Colour Filters Basic Use for Black and White Film Photography

Colour Filter Basic Use for Black and White Film Photography

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Colour Filters Basic Use for Black and White Film Photography

I guess digital photography and especially post-production in Photoshop and Lightroom plays a major role in the photography evolution. There are all sorts of colour filters out there in the market but since film photography didn’t get the right amount of attention, colour filters or in general all kinds of filters no longer play a major role in the photo effects (excluding Neutral Density Filters).

Red Filter (Kodak Tri-X)

Types of Filters

Major types of filters will be the colour temperature filter, colour filter, UV, Haze, Skylight and special effect filter (softer, Star…etc). But in this post, I will only focus on colour filters for Black and white film and what it means is the filter that has a fixed colour. Normally the colour filters are Yellow, Orange, Red, Green, Blue, Yellow Green.

I will introduce to you the most common way and also the fastest way for you to elevate your image based on the amount of contrast that you need and where and when you should put these filters on. Usually, these filters are now quite cheap but of course, depends on the brand you are getting and also the size and rarity they offer (eg. 41mm 43mm 49mm 60mm are uncommon sizes but used for Leica lenses.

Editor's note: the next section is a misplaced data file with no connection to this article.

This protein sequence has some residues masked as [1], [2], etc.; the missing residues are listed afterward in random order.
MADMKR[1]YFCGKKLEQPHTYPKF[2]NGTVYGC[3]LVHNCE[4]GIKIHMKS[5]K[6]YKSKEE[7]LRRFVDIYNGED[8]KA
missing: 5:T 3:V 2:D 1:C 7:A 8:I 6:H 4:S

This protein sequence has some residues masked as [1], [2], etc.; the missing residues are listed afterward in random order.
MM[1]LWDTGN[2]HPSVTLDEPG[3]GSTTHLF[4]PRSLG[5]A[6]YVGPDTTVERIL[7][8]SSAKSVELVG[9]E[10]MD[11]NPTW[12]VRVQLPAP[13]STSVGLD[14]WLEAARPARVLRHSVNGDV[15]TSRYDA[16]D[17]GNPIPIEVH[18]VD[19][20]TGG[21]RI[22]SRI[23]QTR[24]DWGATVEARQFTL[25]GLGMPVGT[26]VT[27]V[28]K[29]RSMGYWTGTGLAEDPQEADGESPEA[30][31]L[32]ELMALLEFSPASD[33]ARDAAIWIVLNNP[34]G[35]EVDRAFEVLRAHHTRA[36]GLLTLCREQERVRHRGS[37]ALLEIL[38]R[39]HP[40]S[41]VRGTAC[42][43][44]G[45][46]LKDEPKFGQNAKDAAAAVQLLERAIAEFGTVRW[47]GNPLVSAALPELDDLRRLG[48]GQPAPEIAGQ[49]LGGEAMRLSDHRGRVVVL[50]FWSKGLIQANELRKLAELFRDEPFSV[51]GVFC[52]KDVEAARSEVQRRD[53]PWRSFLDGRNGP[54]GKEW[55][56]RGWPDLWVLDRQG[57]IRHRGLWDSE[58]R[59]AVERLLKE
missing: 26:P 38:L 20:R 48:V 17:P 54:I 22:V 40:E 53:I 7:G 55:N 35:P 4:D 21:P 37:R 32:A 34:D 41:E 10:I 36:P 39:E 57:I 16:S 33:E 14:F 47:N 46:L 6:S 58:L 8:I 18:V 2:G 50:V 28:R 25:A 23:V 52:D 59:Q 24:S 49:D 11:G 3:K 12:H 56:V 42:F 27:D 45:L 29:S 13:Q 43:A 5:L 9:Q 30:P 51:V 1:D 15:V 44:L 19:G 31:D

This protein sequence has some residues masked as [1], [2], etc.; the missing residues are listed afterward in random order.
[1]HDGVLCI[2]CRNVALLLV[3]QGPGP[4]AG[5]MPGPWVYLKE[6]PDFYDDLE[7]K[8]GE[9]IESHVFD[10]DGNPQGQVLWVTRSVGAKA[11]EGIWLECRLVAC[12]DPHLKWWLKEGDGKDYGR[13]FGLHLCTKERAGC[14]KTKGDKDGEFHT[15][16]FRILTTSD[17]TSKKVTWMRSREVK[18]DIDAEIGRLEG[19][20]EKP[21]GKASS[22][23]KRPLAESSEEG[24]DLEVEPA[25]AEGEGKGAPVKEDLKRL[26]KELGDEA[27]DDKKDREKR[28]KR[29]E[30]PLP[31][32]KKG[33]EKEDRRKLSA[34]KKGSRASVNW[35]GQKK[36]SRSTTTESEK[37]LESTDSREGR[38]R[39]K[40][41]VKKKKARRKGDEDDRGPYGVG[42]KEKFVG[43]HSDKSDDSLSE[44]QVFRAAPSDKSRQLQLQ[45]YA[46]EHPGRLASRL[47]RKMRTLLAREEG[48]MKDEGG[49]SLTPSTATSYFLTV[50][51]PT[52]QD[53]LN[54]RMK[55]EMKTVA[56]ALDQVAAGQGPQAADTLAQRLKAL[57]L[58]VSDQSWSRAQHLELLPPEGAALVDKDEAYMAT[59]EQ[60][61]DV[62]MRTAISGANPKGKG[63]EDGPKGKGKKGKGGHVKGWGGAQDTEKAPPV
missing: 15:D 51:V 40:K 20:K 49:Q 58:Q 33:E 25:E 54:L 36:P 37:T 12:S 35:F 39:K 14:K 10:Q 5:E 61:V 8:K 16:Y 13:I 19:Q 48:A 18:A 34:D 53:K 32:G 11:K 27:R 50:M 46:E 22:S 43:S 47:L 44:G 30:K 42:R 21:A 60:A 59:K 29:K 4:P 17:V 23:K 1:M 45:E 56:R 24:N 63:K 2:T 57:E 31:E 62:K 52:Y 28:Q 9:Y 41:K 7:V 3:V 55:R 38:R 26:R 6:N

Colour filters (Yellow, Orange, Red, Yellow Green)

How Filter Affects the Image?

First of all, colour filters add contrast to the image. In simple terms, it makes certain areas darker, more black and less shadow and at the same time, some parts of it will be brighter. So how do I know when it will be brighter and when it will be darker?

Orange Filter (Kodak Tri-X)
Yellow Filter (Kodak Tri-X)
Red Filter (Kodak Tri-X)

A Quick Way to Understand Colour Filters

Blocking colour; Every filter’s colour is blocking the colour. 

    • Red filter will block all the red lights so the elements containing a red colour will be brighter, such as your face, light pole in red, fire hose will become white. Even the colour will become even brighter
    • Orange filter will filter out the orange colour including yellow, orange and makes these objects white

Offsetting colour; It blocked the colour but also compensate by adding contrast which darken the opposite colour

    • Red filter will increase the contrast of things containing blue such as the sky and water. These areas will be darkened
    • Orange filter increases the effect but milder than red filter
    • Yellow filter has less darkened effect than orange one with the least contrast added and also the most common filter to use on B&W film
    • Yellow Green Filter is a great all-purpose filter which does what yellow and green filter separately does but in a mixed sense, brighter skin tone but not as much as yellow filter but also makes green stuff whiter and darken the sky more than yellow filter

Best Way to Use the Filter